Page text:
Michael Lind’s latest article for Policy Network, Beyond Reaganism and Clintonism: the emerging political order in the US, may have rendered this blog irrelevant. He has managed to summarize in a single, condensed article the entire political transformation I’ve been struggling to describe for years. It’s a humbling and slightly depressing read.
He describes 5 big trends that are closing the 20th century political order and ushering in something new. If he’s right, and his analysis is very persuasive, the emerging shape of the American political order is a sobering wakeup call for those of us who once dreamed of an “ownership society.” The factors he describes:
1) The collapse of conservatism
The Soviets were, ironically, the glue held the many disparate factions of American Conservatism together. No new logic or purpose has emerged to give conservatives a purpose after the demise of global communism.
The catastrophic hubris of the “War on Terror” destroyed the neo-conservative movement. The authoritarian tendencies of religious conservatives have rendered them deeply unpopular in an increasingly diverse and secular culture. Business and commercial interests have proven too out of step with the changing political landscape to advocated anything more effective or persuasive than laissez faire. Their influence has been blunted by the second major development in US politics.
2) The rise of the paranoid fringe
The old conservative order was mostly successful in suppressing the crazies. William F. Buckley managed to force Goldwater to repudiate the Tea Party of their time, cauterizing the GOP’s wacky right flank so that the party could go on to win five of the next six Presidential elections. With the conservative center compromised, the nutjobs are on the loose. From Lind’s article:
As fusionist conservatism has decayed, the paranoid and libertarian strains have come to define the emergent right in the US. It has become routine even for mainstream Republican conservatives to denounce progressive and centrist Democrats as “socialists,” while conspiracy theories about socialist and Muslim plots flourish among right-wing activists.
Now Buckley’s venerable National Review has turned loose loons like Mark Steyn to write material so utterly removed from reality that they may ultimately be finished off by a libel suit.
3) The new Neo-Confederate Right
Out of the tangled wreckage of the old conservative order has emerged a quasi-libertarian political wing. Through the Dixiecrats they brought into the GOP in the post Civil Rights Era, they are channeling an Antebellum, pre-Capitalist vision that is a dead letter at the national level. They are converting the GOP from the party of commerce and nationalism into regional rejectionist party with no purpose but to stop any and all Federal action, as they did in the 1850’s.
4) The death of the New Democrats
The collapse of the conservative movement is leaving Clintonian Democrats politically isolated. As wingnut rabble renders the “conservative” brand increasingly unpalatable, business friendly Democrats are finding themselves in much the same position as the old commercial wing of the Republican Party. They are both relatively popular with general election voters and well-funded, but neither has the ground presence required to exercise any grassroots influence in their party. They are being crushed between raving paranoids on the right and an increasingly uncompromising big-government left.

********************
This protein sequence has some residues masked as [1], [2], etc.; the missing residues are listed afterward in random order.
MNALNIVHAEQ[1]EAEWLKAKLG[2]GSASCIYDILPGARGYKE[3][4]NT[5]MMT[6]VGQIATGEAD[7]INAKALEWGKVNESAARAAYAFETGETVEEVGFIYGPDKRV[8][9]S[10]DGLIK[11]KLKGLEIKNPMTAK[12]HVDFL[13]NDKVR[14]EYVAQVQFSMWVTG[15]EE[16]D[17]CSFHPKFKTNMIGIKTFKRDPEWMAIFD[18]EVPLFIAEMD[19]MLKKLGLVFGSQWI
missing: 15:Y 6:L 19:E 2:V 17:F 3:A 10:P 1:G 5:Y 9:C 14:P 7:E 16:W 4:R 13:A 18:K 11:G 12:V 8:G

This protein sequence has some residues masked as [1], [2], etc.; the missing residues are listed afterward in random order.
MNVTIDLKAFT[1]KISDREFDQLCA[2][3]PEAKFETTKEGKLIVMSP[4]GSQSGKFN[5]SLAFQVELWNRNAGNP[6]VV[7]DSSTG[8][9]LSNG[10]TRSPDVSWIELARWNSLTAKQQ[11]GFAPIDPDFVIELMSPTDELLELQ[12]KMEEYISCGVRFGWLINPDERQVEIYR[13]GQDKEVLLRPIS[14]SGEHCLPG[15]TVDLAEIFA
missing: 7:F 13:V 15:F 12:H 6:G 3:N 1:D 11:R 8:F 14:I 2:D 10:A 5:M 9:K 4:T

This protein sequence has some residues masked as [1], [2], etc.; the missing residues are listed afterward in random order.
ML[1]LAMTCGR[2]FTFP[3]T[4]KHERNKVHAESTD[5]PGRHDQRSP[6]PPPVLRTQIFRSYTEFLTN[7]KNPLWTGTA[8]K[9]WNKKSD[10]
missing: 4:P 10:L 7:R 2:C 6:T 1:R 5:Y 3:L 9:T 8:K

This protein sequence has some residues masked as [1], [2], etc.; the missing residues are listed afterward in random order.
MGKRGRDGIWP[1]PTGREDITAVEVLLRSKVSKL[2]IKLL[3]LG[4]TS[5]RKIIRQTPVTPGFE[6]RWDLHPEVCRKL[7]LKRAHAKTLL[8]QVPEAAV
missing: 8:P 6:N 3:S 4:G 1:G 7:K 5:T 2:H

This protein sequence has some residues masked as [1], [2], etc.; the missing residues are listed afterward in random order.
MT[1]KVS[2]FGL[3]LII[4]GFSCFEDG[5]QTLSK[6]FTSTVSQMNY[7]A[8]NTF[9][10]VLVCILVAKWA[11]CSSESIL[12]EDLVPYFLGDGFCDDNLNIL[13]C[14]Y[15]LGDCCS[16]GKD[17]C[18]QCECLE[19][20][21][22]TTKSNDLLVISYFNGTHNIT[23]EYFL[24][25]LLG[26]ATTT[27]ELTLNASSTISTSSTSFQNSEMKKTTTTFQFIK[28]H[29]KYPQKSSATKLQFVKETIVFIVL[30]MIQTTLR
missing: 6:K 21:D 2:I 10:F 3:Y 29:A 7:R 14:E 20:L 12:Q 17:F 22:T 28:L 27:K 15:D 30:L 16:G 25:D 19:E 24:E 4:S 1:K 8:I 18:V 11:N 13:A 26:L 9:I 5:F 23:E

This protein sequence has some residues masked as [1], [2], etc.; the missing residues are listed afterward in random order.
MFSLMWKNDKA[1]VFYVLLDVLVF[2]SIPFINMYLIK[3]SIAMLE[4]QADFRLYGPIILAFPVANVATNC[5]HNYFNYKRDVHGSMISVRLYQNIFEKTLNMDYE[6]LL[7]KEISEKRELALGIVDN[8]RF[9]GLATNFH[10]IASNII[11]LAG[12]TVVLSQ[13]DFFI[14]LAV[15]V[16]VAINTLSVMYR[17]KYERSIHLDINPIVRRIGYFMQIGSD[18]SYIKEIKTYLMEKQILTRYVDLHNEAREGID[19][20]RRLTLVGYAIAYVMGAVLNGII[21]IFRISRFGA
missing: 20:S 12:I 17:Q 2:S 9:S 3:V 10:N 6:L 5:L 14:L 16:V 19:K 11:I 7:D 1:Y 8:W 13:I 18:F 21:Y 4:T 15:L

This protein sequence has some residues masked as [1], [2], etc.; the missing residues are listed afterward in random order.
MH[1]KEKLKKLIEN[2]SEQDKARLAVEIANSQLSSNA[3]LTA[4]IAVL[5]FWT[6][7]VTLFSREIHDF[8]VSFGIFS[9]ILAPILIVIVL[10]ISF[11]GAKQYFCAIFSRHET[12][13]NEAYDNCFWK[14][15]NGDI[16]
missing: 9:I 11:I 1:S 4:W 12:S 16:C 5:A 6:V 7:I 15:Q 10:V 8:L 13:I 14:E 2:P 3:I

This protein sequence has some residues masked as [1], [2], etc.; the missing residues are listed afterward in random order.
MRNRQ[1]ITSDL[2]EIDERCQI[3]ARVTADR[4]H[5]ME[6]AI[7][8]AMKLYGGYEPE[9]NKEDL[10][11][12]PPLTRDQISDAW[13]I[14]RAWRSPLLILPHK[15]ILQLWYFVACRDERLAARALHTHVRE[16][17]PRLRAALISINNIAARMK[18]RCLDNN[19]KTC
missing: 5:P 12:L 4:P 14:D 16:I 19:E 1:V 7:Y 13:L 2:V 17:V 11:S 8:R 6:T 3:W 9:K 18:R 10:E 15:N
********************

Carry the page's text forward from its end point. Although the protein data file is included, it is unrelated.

5) Rise of the liberal Left
The entire Democratic establishment is beginning to shift back to the left. Despite all the Republican “Obamacare” hysteria, we may look back on the Affordable Care Act as the last legislative achievement of 20th century conservatism.
“Obamacare” was conceived by the Heritage Foundation, promoted by Republican Congressmen in the ’90’s, first implemented by a Republican Governor, and forced onto more Progressive Democratic politicians as a centrist compromise. With the power of the conservative movement shattered, there is little force in either party to blunt the future ambitions of the progressive left and they are starting to flex their long-atrophied muscles.
From the article:
The left-right divide in the years and decades ahead may be defined more by economic differences between increasingly assertive social democratic progressives and a more libertarian, anti-statist right. Like Richard Nixon, whose election marked a transition between the New Deal era of Franklin Roosevelt and Dwight Eisenhower and the conservative era of Ronald Reagan and Bill Clinton, Barack Obama may prove to be a transitional figure, marking the divide between one era in American politics and the next.
We came out of the Reagan Era with a solid center-right bloc that dominated American politics. Twenty years of shrill, self-righteous battles to limit sexual freedom and protect an outdated white cultural bloc has left the Republican Party deflated.
The emerging new rivalry seems to pit left wing progressives against 19th century “Libertarians.” There is no major political bloc remaining to promote capitalism or the stabilizing influence of American global power. It’s amazing and depressing how badly things can turn out after you “win.”